Ackerman Seeks Changes In Derivatives’ Provisions In Senate’s Wall St. Reform Bill
Expressing concerns that the U.S. Senate’s financial reform bill would force banks to spin off their $600 trillion derivatives business and take it overseas, Congressmember Gary Ackerman has appealed to both Democratic and Republican House leaders to block inclusion of the Senate’s derivatives proposal in the final bill being formulated jointly by both houses of Congress.
“In the interest of the continued recovery of America’s financial industry and the United States’ economy—and as supporters of comprehensive but sensible financial regulatory reform, we ask that you strongly advocate for the House—passed derivatives language during the conference with the Senate on H.R. 4173,” Ackerman urged House Speaker Nancy Pelosi and Republican Minority Leader John Boehner.
Derivatives are complex financial instruments not generally understood by the general public or even some investors. They were said to have played a large role in the financial industry near collapse, especially the mortgage industry meltdown.
Wall Street and the banking industry oppose the Senate bill’s restrictions on derivatives, and so does President Barack Obama, who has reportedly said he will take a “strong hand” in developing the final bill, which could mean changes in dealing with derivatives as they are handled in the Senate bill.
Ackerman’s plea comes as the House and Senate begin to work on reconciling the bills they each passed to reform the financial markets and avoid another near collapse of the U.S. economy that almost happened in early 2009.
Ackerman, a senior member of the House Financial Services Committee, warned that the Senate-passed bill includes a provision that bars banks involved in trading derivatives from access to several important federal banking institutions, including the Federal Deposit Insurance Corporation, which insures American consumers’ accounts.
“While we strongly believe that more transparency and accountability is needed in our derivatives markets, we believe the House-passed language, requiring the use of exchanges or clearinghouses for derivatives trades, is far more pragmatic than the Senate’s approach and more sensibly addresses one of the major regulatory deficiencies that led to the near collapse of our financial system in 2008,” Ackerman (D–Bayside/L.I.) stated. “The effect of the Senate provision would be to force America’s largest banks to spin off their derivatives trading activities,” he added.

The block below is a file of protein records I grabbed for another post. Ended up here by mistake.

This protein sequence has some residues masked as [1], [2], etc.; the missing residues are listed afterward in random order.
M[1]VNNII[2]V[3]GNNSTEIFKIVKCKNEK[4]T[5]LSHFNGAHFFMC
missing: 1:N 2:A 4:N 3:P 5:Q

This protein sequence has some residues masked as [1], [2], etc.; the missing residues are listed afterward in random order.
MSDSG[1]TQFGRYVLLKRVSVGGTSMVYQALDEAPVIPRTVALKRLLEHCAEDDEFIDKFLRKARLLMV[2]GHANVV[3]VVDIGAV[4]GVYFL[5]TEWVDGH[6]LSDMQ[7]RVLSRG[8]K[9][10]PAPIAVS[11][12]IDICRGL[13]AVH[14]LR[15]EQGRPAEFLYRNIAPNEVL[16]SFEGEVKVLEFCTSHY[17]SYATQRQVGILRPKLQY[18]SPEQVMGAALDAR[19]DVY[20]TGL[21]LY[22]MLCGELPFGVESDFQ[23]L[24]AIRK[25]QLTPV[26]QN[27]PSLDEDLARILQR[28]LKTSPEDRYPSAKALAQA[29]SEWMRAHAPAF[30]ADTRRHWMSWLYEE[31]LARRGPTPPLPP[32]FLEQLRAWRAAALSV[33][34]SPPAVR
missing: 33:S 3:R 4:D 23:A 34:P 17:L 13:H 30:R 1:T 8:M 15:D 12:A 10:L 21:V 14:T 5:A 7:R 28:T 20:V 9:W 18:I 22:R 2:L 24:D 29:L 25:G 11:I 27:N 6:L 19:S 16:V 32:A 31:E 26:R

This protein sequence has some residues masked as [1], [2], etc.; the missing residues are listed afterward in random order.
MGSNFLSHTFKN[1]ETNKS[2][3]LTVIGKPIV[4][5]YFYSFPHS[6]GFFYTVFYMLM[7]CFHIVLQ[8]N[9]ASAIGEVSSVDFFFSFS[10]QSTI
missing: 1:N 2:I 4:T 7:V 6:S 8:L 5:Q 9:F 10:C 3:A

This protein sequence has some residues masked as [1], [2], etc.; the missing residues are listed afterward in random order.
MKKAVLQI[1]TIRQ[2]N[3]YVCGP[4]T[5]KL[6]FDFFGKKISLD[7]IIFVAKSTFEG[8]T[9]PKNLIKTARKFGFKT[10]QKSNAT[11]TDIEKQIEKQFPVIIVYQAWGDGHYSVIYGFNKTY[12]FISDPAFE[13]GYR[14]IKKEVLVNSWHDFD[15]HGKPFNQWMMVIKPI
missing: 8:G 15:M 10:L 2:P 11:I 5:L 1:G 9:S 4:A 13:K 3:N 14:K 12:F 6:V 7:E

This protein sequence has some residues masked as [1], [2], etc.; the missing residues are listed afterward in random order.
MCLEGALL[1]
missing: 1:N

Ackerman warned that a derivatives spinoff would be very damaging to both New York’s and the United States’ economies.
“Aside from the immediate and long-lasting economic impact of the Senate’s language, we are further concerned by the implications of such a large industry moving abroad, where many other mandated and protections contained in the Wall Street Reform and Consumer Protection Act may not apply,” Ackerman explained. “The Senate derivatives language may inadvertently undermine the very intent of the legislation.”
According to published reports on the passage of the Senate bill, which the New York Times reported had a provision “that would force big banks to spinoff some of their most lucrative derivatives business into separate subsidiaries”, the House and Senate bills were said to be broadly similar.
Passage of a new law broadening controls over the financial industry was seen as a great accomplishment for the Obama administration, on a par with healthcare reform.
Obama said he had made passage of Wall Street reform one of his top priorities.
The Times also reported that Obama would “take a strong hand in developing the final bill, which would mean changes to the restrictive derivatives provisions the Senate measure includes and Wall Street opposes.
The story said the Senate bill would impose “a thicket of rules” for the trading of derivatives, the complex instruments at the center of the 2008 crisis.
Under the Senate bill, derivatives would have to be traded on a public exchange and cleared through a third party, the Times story said.
The Times also reported that under a provision written by Senator Blanche Lincoln (D–Arkansas), “some of the biggest banks would be forced to spin off their trading in swaps, the most lucrative part of the derivatives business, into separate subsidiaries, or be denied access to the Fed’s emergency lending window”.
The banks opposed this provision, and the Obama administration has also said that it sees no benefit from that particular stipulation.